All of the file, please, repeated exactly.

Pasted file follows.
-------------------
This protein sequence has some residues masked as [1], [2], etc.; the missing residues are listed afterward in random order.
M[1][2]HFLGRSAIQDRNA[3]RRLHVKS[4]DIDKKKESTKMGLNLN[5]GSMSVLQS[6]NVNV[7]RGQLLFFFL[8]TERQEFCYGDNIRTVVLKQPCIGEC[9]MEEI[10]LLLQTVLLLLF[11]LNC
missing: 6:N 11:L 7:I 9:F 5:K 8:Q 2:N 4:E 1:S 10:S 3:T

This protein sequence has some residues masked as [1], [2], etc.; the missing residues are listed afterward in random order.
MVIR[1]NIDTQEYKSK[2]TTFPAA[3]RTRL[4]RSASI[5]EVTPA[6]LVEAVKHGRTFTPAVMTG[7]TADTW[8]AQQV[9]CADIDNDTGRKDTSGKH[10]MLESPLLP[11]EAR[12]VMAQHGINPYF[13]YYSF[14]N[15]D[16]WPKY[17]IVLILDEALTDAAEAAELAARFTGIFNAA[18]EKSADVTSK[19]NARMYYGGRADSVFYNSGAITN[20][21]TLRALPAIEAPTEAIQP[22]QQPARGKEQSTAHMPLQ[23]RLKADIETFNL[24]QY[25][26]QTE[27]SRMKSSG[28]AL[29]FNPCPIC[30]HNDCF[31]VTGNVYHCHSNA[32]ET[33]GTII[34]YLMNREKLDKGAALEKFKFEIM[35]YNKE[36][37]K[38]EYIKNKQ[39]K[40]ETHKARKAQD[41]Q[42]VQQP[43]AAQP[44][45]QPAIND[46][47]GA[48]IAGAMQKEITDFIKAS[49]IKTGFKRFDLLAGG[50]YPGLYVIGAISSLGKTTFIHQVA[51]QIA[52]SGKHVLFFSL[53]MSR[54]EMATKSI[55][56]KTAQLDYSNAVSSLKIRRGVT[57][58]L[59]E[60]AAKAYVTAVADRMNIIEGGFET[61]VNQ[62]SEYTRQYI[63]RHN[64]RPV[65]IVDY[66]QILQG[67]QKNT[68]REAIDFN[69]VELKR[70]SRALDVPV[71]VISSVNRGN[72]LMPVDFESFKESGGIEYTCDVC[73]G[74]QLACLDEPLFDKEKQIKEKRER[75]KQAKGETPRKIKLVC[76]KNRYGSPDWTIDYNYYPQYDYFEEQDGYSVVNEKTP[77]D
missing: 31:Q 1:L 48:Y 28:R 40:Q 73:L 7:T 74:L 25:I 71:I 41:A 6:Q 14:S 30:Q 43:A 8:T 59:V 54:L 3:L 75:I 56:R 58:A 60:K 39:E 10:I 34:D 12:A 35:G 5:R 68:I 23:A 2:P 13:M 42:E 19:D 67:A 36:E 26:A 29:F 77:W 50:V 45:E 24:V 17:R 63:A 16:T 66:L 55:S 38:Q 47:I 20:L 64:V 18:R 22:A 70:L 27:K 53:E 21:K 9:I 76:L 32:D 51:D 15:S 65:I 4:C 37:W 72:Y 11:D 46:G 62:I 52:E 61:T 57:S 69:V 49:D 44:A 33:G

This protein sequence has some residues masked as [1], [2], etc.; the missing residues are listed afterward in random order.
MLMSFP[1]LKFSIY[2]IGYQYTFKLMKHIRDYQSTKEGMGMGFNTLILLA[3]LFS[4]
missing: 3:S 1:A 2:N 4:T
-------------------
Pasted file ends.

This protein sequence has some residues masked as [1], [2], etc.; the missing residues are listed afterward in random order.
M[1][2]HFLGRSAIQDRNA[3]RRLHVKS[4]DIDKKKESTKMGLNLN[5]GSMSVLQS[6]NVNV[7]RGQLLFFFL[8]TERQEFCYGDNIRTVVLKQPCIGEC[9]MEEI[10]LLLQTVLLLLF[11]LNC
missing: 6:N 11:L 7:I 9:F 5:K 8:Q 2:N 4:E 1:S 10:S 3:T

This protein sequence has some residues masked as [1], [2], etc.; the missing residues are listed afterward in random order.
MVIR[1]NIDTQEYKSK[2]TTFPAA[3]RTRL[4]RSASI[5]EVTPA[6]LVEAVKHGRTFTPAVMTG[7]TADTW[8]AQQV[9]CADIDNDTGRKDTSGKH[10]MLESPLLP[11]EAR[12]VMAQHGINPYF[13]YYSF[14]N[15]D[16]WPKY[17]IVLILDEALTDAAEAAELAARFTGIFNAA[18]EKSADVTSK[19]NARMYYGGRADSVFYNSGAITN[20][21]TLRALPAIEAPTEAIQP[22]QQPARGKEQSTAHMPLQ[23]RLKADIETFNL[24]QY[25][26]QTE[27]SRMKSSG[28]AL[29]FNPCPIC[30]HNDCF[31]VTGNVYHCHSNA[32]ET[33]GTII[34]YLMNREKLDKGAALEKFKFEIM[35]YNKE[36][37]K[38]EYIKNKQ[39]K[40]ETHKARKAQD[41]Q[42]VQQP[43]AAQP[44][45]QPAIND[46][47]GA[48]IAGAMQKEITDFIKAS[49]IKTGFKRFDLLAGG[50]YPGLYVIGAISSLGKTTFIHQVA[51]QIA[52]SGKHVLFFSL[53]MSR[54]EMATKSI[55][56]KTAQLDYSNAVSSLKIRRGVT[57][58]L[59]E[60]AAKAYVTAVADRMNIIEGGFET[61]VNQ[62]SEYTRQYI[63]RHN[64]RPV[65]IVDY[66]QILQG[67]QKNT[68]REAIDFN[69]VELKR[70]SRALDVPV[71]VISSVNRGN[72]LMPVDFESFKESGGIEYTCDVC[73]G[74]QLACLDEPLFDKEKQIKEKRER[75]KQAKGETPRKIKLVC[76]KNRYGSPDWTIDYNYYPQYDYFEEQDGYSVVNEKTP[77]D
missing: 31:Q 1:L 48:Y 28:R 40:Q 73:L 7:T 74:L 25:I 71:I 41:A 6:Q 14:S 30:Q 43:A 8:T 59:V 54:L 3:L 75:I 56:R 58:A 60:K 39:E 10:I 34:D 12:A 35:G 5:R 68:I 23:A 2:P 13:M 42:E 19:D 67:A 36:E 26:A 29:F 77:W 50:V 45:E 24:V 17:R 63:A 16:T 66:L 55:S 38:Q 47:I 20:L 64:V 18:R 22:A 70:L 27:K 53:E 21:K 9:I 76:L 32:D 51:D 15:S 65:I 4:C 37:W 72:Y 11:D 46:G 62:I 52:E 61:T 57:S 69:V 49:D 44:A 33:G

This protein sequence has some residues masked as [1], [2], etc.; the missing residues are listed afterward in random order.
MLMSFP[1]LKFSIY[2]IGYQYTFKLMKHIRDYQSTKEGMGMGFNTLILLA[3]LFS[4]
missing: 3:S 1:A 2:N 4:T